KNOXVILLE, Tennessee — Tennessee's late collapses in two of its last three games have Volunteers coach Butch Jones facing the most criticism he's encountered since taking over the program.
The Volunteers blew double-digit, fourth-quarter leads in losses to Oklahoma and Florida, causing disgruntled fans to go on talk radio and message boards questioning Jones' game management and his team's ability to close out opponents.
Tennessee (2-2, 0-1 SEC) opened the season with its first Top 25 ranking since September 2012, but the Vols haven't met expectations heading into Saturday's game against Arkansas (1-3, 0-1).
"I understand that's part of the game," Jones said of the criticism. "I welcome that. I have big shoulders. Put that all on my shoulders, so our players can go out and perform Saturday."
Jones said he believed his staff coached well enough to win last week when the Vols lost 28-27 to Florida by giving up two touchdowns in the last five minutes. That result came two weeks after Tennessee squandered a 17-point advantage in a 31-24 overtime loss to Oklahoma.
In both games, Tennessee led by at least 13 points in the fourth quarter. There have been only four other occasions this season in which a team has lost after leading by double digits in the fourth quarter, according to STATS LLC.
Jones noted that his teams historically don't have trouble closing out games.
Only twice in Jones' first eight seasons as a head coach did one of his teams lose a game it led by more than seven points in the fourth quarter. Jones' 2007 Central Michigan team lost 48-45 to Eastern Michigan after leading 38-28 in the fourth. Last season, Tennessee led 9-0 in the fourth quarter of a 10-9 loss to Florida but also erased a 14-point, fourth-quarter deficit in a 45-42 overtime victory at South Carolina.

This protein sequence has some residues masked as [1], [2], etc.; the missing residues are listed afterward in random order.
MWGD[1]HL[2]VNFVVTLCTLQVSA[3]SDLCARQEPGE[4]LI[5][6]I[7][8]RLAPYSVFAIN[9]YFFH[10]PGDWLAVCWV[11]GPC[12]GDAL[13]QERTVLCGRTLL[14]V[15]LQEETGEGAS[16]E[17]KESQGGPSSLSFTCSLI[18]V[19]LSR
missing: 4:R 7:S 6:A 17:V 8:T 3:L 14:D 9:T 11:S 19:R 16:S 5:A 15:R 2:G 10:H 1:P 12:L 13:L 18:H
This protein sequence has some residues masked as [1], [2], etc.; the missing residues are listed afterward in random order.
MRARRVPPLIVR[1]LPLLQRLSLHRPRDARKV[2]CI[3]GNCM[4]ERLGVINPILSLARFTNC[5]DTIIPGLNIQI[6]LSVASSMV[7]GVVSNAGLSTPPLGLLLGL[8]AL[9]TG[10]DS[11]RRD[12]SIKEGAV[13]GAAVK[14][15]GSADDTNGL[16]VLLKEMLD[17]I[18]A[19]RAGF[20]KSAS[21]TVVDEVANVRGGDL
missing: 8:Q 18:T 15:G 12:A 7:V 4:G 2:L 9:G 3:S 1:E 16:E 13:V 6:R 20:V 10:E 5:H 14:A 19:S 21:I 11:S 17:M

"We are two plays or 10 seconds away from being 4-0, but we are 2-2," Jones said. "We can't let two plays or 10 seconds define who we are."
Until the last few weeks, Jones had enjoyed an extended honeymoon period, thanks mainly to his ability to connect with fans and prospects. Tennessee ended a string of four straight losing seasons last year and upgraded its talent level by signing top-five recruiting classes each of the last two years.
Tennessee's average home attendance through the first two games of the season is 102,296, up 13.7 percent from its season-ending average the year before Jones' arrival. Tennessee's football program has dramatically improved its grade point average and Academic Progress Rate since Jones took over.
But the program still hasn't made much progress in its won-loss record under Jones, who owns a 14-15 record at Tennessee that includes a 1-12 mark against Top 25 opponents.
In that respect, Jones has much in common with his opposing coach this week. Arkansas' Bret Bielema is 11-18 in his three-year tenure at Arkansas, which has lost three straight games after opening the season ranked 18th.
"Butch is probably going through a lot of the same things we are. ... They're a team that's searching for that identity like we are," Bielema said.
Jones made a number of moves Saturday that backfired, most notably when he didn't go for two after Tennessee scored a touchdown to go up 26-14 with 10:19 remaining. If Tennessee had made a successful two-point conversion, Florida's two late touchdowns would have only tied the game rather than putting the Gators ahead.
Other criticisms involved Tennessee's play selection and handling of the clock down the stretch.
"You can't worry about the outside clutter and the outside distractions," Jones said. "We live in a week-to-week season. Love is conditional. I understand that."
AP Sports Writer Kurt Voigt in Fayetteville, Arkansas, contributed to this report.
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